To the Ends of the Earth is more important for the fact that it was made rather than for what it is, which is a well-made and involving, if not distinguished, police thriller. But Columbia was forced to mount an extensive, persuasive and ultimately effective campaign to get the Production Code to relax its rules against even mentioning drug smuggling in a motion picture, let alone having the subject be the basis for an entire movie. This eventually helped to open the gates for more "forceful" crime thrillers in future years which were able to take in a wider range of subjects appropriate for the genre. Earth is certainly worth watching as more than a footnote in Production Code history. While the screenplay is often a bit forced, and characterizations are a bit much at times, it's still a gripping and tautly produced little thriller. Even as you moan slightly over an ungraceful plot twist here or there, you find yourself intrigued and eager to see what happens next. Robert Stevenson has directed with verve and uses a semi-documentary style to good effect, and Dick Powell turns in a very solid straight arrow performance that's just right. With effective support from a fine cast, Earth is a gripping little flick that should please fans of its genre.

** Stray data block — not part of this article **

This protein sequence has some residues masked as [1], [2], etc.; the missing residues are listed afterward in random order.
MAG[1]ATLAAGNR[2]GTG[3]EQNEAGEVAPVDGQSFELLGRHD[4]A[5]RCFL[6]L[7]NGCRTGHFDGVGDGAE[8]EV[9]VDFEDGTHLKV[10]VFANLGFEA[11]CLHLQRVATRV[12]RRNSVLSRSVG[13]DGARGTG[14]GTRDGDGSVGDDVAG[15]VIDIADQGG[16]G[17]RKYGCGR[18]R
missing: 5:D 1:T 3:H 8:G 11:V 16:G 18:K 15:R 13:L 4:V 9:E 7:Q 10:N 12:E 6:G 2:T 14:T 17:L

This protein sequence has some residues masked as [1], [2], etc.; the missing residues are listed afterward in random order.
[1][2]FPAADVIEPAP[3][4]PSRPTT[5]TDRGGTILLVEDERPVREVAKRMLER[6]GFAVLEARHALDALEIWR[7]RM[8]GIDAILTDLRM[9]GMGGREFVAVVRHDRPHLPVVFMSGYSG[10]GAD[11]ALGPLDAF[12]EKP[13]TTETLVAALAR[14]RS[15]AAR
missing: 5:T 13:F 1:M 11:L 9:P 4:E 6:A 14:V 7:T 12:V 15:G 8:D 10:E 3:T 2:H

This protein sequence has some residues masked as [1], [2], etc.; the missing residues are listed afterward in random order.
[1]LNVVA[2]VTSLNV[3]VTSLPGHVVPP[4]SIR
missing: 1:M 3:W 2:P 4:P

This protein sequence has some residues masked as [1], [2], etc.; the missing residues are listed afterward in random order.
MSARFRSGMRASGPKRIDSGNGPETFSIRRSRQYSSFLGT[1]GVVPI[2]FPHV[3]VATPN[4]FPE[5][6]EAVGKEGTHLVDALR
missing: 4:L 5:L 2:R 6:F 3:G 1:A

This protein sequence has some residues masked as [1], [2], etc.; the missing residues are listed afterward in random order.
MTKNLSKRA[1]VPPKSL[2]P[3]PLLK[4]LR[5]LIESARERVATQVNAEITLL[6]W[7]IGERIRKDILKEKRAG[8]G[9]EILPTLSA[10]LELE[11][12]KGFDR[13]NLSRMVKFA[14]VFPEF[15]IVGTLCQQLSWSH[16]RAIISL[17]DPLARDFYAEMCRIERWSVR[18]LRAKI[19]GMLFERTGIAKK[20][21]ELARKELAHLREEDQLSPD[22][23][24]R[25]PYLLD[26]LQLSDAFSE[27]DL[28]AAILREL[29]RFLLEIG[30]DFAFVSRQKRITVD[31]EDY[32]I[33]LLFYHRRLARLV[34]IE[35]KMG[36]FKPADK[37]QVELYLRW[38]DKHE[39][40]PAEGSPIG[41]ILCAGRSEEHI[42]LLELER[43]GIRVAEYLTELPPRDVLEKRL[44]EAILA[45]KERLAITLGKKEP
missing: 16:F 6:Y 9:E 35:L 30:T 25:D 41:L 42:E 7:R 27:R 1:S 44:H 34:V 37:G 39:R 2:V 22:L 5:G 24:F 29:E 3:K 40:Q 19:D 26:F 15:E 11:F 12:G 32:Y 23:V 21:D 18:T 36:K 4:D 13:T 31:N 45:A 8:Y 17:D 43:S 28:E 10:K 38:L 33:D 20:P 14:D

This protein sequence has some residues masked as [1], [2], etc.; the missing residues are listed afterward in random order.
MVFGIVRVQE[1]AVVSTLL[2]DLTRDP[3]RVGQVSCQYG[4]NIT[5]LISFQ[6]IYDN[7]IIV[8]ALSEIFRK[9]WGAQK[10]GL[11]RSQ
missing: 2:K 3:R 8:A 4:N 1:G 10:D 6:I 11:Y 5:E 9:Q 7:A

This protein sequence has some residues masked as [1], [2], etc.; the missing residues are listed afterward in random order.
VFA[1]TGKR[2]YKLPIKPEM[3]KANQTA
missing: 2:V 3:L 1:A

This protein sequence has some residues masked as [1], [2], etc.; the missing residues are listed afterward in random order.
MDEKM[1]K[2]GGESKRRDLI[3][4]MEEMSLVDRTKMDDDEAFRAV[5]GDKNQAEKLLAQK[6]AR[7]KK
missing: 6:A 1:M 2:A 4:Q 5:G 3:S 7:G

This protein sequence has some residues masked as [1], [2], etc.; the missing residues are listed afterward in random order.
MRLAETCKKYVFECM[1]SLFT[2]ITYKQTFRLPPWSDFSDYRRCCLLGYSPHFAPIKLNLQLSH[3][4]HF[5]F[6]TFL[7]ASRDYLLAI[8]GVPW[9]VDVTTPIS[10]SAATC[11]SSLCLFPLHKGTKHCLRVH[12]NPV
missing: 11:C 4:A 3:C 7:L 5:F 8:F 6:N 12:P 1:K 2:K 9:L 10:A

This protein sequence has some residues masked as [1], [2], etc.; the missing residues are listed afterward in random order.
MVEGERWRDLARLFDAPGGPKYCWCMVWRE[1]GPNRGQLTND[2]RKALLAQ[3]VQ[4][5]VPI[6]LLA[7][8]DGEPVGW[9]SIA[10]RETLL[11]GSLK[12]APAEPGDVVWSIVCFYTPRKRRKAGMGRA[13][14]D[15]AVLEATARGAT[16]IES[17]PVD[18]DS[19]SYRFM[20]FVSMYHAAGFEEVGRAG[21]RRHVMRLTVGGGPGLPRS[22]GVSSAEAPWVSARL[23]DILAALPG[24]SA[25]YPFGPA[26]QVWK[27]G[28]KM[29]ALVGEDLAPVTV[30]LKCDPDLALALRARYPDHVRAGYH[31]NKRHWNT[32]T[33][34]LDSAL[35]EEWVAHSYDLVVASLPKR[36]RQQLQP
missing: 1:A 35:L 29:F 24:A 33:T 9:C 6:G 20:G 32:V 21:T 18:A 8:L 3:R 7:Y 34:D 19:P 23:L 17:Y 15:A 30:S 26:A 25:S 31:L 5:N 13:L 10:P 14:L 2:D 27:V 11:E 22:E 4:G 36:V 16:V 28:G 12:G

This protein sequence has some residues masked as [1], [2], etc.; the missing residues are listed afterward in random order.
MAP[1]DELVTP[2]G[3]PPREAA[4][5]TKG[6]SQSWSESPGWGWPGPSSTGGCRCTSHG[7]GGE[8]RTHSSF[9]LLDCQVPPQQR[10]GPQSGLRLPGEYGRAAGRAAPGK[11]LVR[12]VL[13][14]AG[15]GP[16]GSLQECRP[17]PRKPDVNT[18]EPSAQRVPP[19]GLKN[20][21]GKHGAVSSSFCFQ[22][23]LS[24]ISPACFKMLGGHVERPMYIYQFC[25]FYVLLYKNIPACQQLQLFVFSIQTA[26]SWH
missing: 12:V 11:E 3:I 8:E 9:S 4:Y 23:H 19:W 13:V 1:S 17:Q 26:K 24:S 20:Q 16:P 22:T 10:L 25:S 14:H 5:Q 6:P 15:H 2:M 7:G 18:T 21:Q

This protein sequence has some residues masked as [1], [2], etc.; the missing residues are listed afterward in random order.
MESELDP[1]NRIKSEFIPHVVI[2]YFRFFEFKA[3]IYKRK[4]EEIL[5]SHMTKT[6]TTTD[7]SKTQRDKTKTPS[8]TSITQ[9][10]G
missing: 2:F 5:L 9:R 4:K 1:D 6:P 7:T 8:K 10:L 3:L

by Craig Butler review